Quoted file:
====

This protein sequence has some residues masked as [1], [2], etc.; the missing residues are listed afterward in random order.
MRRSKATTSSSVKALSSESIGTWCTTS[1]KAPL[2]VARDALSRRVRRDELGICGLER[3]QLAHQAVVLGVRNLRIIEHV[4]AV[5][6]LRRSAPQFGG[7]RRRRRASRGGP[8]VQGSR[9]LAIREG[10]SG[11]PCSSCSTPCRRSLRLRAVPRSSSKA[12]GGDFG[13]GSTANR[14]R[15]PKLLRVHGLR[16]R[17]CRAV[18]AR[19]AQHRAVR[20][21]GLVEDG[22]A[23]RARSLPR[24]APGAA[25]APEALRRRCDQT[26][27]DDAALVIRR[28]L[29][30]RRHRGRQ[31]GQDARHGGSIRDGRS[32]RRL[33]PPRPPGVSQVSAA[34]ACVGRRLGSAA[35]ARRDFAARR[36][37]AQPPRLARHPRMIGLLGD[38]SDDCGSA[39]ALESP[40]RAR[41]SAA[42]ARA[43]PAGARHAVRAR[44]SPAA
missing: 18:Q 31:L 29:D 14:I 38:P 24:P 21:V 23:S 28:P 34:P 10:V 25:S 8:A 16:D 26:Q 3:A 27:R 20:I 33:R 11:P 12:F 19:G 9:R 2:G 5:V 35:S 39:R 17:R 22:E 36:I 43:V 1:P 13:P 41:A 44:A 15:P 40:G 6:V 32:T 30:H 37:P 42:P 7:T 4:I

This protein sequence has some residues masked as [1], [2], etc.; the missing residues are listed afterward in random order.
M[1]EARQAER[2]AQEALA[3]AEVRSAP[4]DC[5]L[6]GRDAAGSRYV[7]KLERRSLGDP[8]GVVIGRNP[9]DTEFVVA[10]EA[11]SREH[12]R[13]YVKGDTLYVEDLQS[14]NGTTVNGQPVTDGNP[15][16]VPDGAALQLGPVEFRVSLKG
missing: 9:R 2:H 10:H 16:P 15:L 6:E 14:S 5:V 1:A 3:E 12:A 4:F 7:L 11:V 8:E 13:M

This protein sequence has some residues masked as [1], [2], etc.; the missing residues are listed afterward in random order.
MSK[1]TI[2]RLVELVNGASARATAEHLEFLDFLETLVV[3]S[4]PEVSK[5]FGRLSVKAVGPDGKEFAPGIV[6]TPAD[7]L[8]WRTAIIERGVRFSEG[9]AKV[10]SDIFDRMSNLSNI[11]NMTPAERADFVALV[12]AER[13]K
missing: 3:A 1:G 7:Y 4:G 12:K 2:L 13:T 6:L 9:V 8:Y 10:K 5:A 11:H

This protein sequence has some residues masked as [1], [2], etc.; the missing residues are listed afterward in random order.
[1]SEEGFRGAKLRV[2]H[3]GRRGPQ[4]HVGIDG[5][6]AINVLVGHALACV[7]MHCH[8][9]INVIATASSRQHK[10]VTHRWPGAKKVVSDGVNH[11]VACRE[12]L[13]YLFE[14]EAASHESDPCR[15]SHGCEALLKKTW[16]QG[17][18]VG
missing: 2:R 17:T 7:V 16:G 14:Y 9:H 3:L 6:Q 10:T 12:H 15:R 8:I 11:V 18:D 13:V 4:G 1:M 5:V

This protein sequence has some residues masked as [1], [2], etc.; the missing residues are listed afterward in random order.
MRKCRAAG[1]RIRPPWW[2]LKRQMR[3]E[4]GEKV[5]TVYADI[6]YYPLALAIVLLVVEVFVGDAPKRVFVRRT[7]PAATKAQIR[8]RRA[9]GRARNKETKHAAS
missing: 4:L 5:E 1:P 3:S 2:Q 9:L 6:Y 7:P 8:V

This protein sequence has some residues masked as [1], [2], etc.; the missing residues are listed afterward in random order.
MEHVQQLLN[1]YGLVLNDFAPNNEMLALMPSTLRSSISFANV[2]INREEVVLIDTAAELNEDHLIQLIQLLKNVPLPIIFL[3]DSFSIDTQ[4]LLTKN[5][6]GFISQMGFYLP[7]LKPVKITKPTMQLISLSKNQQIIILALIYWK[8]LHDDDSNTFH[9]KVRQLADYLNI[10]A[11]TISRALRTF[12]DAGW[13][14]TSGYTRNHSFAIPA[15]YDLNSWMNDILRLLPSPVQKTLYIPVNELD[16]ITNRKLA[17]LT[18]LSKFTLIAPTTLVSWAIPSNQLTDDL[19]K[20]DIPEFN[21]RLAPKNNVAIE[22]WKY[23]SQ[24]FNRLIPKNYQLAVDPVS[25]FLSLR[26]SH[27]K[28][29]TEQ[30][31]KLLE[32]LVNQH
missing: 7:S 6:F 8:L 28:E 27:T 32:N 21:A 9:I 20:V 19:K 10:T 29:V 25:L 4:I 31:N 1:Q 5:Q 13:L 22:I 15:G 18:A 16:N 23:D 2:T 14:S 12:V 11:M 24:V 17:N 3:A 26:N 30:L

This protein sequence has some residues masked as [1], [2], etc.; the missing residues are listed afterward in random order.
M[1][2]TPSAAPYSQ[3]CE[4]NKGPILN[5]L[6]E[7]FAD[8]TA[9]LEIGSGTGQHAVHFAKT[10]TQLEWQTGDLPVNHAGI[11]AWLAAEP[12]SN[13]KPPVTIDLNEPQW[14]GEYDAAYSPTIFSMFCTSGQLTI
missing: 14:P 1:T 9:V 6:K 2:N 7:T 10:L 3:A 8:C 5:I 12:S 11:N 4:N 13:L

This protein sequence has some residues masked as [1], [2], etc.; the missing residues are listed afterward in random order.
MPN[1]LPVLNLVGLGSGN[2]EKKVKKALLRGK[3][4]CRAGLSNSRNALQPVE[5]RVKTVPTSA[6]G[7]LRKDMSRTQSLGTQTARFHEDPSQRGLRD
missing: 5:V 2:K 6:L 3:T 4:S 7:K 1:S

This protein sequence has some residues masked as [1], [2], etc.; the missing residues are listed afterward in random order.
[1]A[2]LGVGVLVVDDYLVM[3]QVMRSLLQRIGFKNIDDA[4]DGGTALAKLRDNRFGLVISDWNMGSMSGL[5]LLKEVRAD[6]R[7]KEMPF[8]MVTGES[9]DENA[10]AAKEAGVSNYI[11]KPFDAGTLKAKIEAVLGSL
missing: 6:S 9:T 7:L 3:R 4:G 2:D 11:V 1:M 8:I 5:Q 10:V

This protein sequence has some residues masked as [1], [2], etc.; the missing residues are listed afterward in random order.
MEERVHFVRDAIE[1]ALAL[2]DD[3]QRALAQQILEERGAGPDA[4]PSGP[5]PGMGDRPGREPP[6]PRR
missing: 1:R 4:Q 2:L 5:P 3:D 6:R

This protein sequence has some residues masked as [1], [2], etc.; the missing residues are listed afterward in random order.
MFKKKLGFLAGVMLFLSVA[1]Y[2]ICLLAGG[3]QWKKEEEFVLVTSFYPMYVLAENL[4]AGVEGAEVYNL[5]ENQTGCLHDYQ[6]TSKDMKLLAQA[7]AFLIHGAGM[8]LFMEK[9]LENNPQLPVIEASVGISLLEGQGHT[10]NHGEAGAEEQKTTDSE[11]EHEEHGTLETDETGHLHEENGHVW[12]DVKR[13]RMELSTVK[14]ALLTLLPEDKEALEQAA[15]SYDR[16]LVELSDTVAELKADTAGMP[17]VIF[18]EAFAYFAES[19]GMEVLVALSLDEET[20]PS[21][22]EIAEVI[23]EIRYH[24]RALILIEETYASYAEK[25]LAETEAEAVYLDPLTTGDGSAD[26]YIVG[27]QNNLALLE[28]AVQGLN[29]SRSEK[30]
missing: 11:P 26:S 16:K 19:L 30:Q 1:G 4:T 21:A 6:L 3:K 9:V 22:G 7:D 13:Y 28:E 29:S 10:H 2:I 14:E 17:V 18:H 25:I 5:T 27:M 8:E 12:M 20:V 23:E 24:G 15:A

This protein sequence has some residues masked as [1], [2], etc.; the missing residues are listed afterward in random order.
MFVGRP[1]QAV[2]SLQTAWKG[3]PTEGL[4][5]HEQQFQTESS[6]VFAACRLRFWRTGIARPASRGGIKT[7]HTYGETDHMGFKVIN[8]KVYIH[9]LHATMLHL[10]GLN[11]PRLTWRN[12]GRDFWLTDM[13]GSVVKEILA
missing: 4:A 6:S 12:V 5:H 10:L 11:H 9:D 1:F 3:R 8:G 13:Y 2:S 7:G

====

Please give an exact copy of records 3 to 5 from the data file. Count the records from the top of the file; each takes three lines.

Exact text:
This protein sequence has some residues masked as [1], [2], etc.; the missing residues are listed afterward in random order.
MSK[1]TI[2]RLVELVNGASARATAEHLEFLDFLETLVV[3]S[4]PEVSK[5]FGRLSVKAVGPDGKEFAPGIV[6]TPAD[7]L[8]WRTAIIERGVRFSEG[9]AKV[10]SDIFDRMSNLSNI[11]NMTPAERADFVALV[12]AER[13]K
missing: 3:A 1:G 7:Y 4:G 12:K 2:L 13:T 6:L 9:V 8:Y 10:K 5:A 11:H

This protein sequence has some residues masked as [1], [2], etc.; the missing residues are listed afterward in random order.
[1]SEEGFRGAKLRV[2]H[3]GRRGPQ[4]HVGIDG[5][6]AINVLVGHALACV[7]MHCH[8][9]INVIATASSRQHK[10]VTHRWPGAKKVVSDGVNH[11]VACRE[12]L[13]YLFE[14]EAASHESDPCR[15]SHGCEALLKKTW[16]QG[17][18]VG
missing: 2:R 17:T 7:V 16:G 14:Y 9:H 3:L 6:Q 10:T 12:H 15:R 8:I 11:V 18:D 13:V 4:G 1:M 5:V

This protein sequence has some residues masked as [1], [2], etc.; the missing residues are listed afterward in random order.
MRKCRAAG[1]RIRPPWW[2]LKRQMR[3]E[4]GEKV[5]TVYADI[6]YYPLALAIVLLVVEVFVGDAPKRVFVRRT[7]PAATKAQIR[8]RRA[9]GRARNKETKHAAS
missing: 4:L 5:E 1:P 3:S 2:Q 9:L 6:Y 7:P 8:V